2. focus on housing policy by building more homes, regularly revaluing property and adjusting council tax (in Great Britain);

3. reduce the number of young people with low basic skills, increase the number of apprenticeships, and increasingly match skills with employers’ needs;

4. reduce child poverty by ensuring adequate benefits, incentives to work and affordable childcare places;

5. make the planning system more predictable and explain funding plans for infrastructure more clearly.

The Republic of Ireland received seven recommendations, following on from the bail-out. These went into more detail than those for the UK and included reduced spending on medical prescriptions, more workplace training for young people, better childcare, ambitious targets for clearing up mortgage arrears, and cuts to legal aid.

The recommendations were discussed by the Council of Ministers and the final versions were then adopted at the next European Council in June. Progress will be reviewed at the end of the year and the semester will then start again.

The Commission maintains that the process is necessary because over-spending by national governments caused the financial crisis. The main difficulty, from a democratic viewpoint, is that the Commission is unelected but is allowed a formal say in areas traditionally controlled by elected governments.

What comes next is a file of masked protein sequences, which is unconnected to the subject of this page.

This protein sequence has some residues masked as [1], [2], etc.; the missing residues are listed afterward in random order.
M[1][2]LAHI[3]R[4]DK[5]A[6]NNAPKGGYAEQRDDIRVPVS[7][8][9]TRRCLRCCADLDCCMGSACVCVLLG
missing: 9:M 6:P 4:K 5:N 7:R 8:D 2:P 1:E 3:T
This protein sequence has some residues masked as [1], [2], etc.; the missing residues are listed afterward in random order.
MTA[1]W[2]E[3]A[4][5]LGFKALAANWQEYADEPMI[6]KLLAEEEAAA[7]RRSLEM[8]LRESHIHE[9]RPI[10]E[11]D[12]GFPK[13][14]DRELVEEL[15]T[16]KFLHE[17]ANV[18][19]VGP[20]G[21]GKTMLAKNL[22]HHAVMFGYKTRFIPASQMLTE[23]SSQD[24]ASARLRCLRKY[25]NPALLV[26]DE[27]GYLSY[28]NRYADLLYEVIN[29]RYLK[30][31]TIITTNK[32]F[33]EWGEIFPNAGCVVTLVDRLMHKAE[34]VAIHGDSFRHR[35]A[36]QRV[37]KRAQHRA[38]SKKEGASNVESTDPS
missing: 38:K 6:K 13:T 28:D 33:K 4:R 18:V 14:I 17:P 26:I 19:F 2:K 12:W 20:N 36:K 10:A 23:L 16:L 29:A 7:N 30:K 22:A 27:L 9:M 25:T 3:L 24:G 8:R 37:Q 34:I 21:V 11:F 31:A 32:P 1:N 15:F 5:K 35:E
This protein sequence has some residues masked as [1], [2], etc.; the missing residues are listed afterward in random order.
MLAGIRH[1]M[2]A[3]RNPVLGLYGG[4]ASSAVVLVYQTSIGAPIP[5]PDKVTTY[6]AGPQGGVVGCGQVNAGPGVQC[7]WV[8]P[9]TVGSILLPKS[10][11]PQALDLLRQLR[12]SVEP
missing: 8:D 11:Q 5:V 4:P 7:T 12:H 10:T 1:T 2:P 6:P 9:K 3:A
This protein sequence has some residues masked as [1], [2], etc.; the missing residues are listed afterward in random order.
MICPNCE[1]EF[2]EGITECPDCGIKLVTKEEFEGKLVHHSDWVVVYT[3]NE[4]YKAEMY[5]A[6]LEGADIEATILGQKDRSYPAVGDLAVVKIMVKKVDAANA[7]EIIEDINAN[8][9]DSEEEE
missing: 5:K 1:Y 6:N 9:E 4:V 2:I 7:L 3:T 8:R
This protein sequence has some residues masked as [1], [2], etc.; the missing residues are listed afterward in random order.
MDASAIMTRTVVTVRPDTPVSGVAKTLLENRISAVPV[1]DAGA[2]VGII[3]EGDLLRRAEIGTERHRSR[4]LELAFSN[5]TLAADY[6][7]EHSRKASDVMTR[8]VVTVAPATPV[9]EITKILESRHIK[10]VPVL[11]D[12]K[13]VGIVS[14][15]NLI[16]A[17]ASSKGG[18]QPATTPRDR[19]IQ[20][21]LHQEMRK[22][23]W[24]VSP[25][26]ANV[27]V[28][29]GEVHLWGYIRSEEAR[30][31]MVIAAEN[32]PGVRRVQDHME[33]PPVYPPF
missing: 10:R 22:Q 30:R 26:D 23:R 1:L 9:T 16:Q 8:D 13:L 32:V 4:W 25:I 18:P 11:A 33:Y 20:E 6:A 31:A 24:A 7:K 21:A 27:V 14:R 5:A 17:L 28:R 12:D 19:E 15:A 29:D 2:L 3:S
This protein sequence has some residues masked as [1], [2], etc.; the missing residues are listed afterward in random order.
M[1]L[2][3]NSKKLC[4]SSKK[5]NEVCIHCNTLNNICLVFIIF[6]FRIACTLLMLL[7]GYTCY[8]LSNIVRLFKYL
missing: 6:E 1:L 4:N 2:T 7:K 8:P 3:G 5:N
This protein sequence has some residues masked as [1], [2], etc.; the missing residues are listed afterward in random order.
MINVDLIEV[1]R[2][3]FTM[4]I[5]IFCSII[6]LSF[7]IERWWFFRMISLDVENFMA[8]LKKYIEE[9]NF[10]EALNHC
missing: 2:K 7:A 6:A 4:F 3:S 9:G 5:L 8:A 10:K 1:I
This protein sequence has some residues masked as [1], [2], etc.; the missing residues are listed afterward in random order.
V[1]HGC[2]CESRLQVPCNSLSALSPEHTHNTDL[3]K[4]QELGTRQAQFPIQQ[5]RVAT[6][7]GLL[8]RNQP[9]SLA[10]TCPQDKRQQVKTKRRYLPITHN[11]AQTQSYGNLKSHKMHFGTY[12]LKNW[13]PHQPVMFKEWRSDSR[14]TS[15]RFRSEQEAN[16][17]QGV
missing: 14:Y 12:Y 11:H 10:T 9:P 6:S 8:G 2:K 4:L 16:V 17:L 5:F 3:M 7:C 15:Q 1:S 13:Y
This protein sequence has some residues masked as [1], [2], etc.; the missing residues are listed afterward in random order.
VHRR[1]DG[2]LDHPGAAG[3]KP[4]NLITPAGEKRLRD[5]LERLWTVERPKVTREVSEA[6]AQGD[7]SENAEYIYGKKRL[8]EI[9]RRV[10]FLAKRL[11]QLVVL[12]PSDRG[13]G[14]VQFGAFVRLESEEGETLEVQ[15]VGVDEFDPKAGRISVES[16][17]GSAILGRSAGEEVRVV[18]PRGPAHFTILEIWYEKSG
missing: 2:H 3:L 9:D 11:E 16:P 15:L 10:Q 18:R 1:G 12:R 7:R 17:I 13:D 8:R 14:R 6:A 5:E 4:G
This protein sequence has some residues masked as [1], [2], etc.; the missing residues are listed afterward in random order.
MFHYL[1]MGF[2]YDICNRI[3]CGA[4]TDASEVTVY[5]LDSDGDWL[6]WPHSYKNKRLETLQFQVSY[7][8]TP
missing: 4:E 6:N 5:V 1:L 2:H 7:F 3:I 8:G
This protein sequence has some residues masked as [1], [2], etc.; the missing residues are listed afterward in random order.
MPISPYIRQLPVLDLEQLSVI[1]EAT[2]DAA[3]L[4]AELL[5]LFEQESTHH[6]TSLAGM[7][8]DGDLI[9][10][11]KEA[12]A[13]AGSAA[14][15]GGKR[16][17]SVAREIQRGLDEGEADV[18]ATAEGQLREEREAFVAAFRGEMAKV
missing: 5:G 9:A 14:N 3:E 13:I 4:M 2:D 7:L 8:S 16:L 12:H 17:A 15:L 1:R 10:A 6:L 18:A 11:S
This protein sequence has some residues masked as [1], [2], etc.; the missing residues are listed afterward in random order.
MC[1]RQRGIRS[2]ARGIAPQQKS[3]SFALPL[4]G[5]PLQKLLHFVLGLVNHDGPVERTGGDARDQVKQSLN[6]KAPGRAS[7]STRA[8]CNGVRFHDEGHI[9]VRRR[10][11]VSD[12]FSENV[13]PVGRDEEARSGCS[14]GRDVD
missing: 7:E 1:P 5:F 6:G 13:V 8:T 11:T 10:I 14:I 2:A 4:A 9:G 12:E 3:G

Member states can disregard the recommendations but the Commission’s influence means that it can put pressure on governments (especially in smaller countries) to follow a European line.

UUP MEP Jim Nicholson expects that the real impact of the semester will only be felt after the recession has abated. “Instinctively, I am sceptical of the process as I believe that the economic affairs of member states should be the preserve of member states,” he remarked. Nicholson would like MEPs to have a greater say on the survey and recommendations before they are finalised.

A Foreign and Commonwealth Office spokesman described the semester as “playing an important role in promoting growth and competitiveness.”

The UK Government supports its overall objectives but he added that there was “a risk of the semester becoming a victim of its own success.”

For example, some federalists want to expand the semester to include judicial reform as it can indirectly affect economic policy. “This could upset the consensus around growth, undermine the semester ‘brand’ and ultimately reduce its chances of success,” he added. Britain sees national ownership of structural reforms and allowing member states “leeway to implement” as essential for its success.

Irish Government Minister Paschal Donohoe is more supportive although the Republic did reject a recommendation this year for another €2 billion budget adjustment.

“The process is about making changes in how we govern ourselves and making sure others do the same,” Donohoe told agendaNi. “It will safeguard the progress we have made in recent years in pulling Europe back from the brink and towards a more inclusive prosperity.”

However, he also saw a needed for “sufficient time” to be built into the process so that countries and Commission officials can work together properly and “deliver on our shared goals and objectives.”

Semester process

Month(s) Action
November-December Annual growth survey
January-February Ministers study annual growth survey
March European Council sets strategic economic priorities
April-May Member states submit plans to the Commission
May-June Commission drafts country-specific recommendations
June-July European Council endorses final country-specific recommendations